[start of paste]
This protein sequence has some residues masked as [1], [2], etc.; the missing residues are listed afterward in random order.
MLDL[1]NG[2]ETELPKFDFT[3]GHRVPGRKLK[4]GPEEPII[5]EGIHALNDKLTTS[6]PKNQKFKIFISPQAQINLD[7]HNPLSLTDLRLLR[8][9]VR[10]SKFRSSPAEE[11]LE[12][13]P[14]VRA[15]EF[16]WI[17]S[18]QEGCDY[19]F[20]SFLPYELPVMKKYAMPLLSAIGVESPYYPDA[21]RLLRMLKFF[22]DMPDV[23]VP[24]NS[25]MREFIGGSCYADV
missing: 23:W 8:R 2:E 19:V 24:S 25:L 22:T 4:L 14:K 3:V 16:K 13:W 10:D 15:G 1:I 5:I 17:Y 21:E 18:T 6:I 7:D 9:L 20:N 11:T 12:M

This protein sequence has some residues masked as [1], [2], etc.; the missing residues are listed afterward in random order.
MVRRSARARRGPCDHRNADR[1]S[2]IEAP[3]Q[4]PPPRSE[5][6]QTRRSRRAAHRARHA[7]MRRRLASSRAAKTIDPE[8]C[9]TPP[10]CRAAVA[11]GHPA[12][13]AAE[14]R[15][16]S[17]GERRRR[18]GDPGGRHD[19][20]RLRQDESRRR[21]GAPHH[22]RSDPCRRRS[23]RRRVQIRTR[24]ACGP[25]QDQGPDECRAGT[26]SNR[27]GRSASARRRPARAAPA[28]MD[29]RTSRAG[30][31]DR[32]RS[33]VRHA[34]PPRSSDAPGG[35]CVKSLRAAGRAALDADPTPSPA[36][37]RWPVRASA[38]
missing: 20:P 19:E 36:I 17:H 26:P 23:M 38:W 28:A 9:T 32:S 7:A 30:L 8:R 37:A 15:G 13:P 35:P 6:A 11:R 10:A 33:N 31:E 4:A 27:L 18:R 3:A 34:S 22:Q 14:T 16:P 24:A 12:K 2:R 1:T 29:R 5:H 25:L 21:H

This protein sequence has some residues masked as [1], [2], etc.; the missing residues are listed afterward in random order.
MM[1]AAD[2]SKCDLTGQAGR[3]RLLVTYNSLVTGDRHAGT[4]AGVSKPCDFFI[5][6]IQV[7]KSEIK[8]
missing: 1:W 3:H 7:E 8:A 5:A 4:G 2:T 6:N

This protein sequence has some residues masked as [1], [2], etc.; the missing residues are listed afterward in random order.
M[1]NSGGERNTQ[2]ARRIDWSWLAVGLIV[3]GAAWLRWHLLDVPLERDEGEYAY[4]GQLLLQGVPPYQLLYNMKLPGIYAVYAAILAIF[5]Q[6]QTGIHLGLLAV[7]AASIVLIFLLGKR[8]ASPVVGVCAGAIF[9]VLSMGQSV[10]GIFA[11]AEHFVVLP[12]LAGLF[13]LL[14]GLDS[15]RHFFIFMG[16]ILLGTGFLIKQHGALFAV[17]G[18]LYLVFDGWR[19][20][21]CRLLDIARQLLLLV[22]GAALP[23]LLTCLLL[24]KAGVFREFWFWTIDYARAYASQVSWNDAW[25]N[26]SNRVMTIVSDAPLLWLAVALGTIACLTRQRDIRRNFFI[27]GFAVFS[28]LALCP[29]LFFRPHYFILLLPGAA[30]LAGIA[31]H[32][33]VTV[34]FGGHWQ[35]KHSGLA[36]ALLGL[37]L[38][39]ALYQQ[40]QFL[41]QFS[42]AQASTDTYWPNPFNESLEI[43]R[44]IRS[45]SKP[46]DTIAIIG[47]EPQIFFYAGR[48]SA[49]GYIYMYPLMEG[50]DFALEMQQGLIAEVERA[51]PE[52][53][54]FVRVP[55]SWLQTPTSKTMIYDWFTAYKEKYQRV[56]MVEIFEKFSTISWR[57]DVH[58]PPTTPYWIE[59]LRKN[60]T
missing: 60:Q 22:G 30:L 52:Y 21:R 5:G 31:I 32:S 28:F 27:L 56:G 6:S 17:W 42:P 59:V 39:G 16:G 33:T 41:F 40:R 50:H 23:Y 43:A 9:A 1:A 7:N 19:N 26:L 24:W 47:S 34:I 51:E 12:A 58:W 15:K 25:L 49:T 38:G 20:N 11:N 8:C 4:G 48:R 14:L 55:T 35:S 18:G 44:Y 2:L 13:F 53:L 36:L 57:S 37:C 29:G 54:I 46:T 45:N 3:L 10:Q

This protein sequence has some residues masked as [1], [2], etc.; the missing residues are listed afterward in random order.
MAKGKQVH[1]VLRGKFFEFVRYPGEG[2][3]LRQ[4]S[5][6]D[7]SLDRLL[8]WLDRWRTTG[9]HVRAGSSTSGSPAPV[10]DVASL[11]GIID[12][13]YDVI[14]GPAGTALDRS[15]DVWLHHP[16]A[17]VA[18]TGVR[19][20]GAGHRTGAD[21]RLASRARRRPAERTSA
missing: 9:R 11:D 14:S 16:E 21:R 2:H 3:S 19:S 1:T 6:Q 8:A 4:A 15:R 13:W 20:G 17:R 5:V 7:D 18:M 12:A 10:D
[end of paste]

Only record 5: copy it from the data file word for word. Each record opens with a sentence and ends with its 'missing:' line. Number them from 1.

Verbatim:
This protein sequence has some residues masked as [1], [2], etc.; the missing residues are listed afterward in random order.
MAKGKQVH[1]VLRGKFFEFVRYPGEG[2][3]LRQ[4]S[5][6]D[7]SLDRLL[8]WLDRWRTTG[9]HVRAGSSTSGSPAPV[10]DVASL[11]GIID[12][13]YDVI[14]GPAGTALDRS[15]DVWLHHP[16]A[17]VA[18]TGVR[19][20]GAGHRTGAD[21]RLASRARRRPAERTSA
missing: 9:R 11:D 14:S 16:E 21:R 2:H 3:S 19:S 1:T 6:Q 8:A 4:A 15:R 13:W 20:G 17:R 5:V 7:D 18:M 12:A 10:D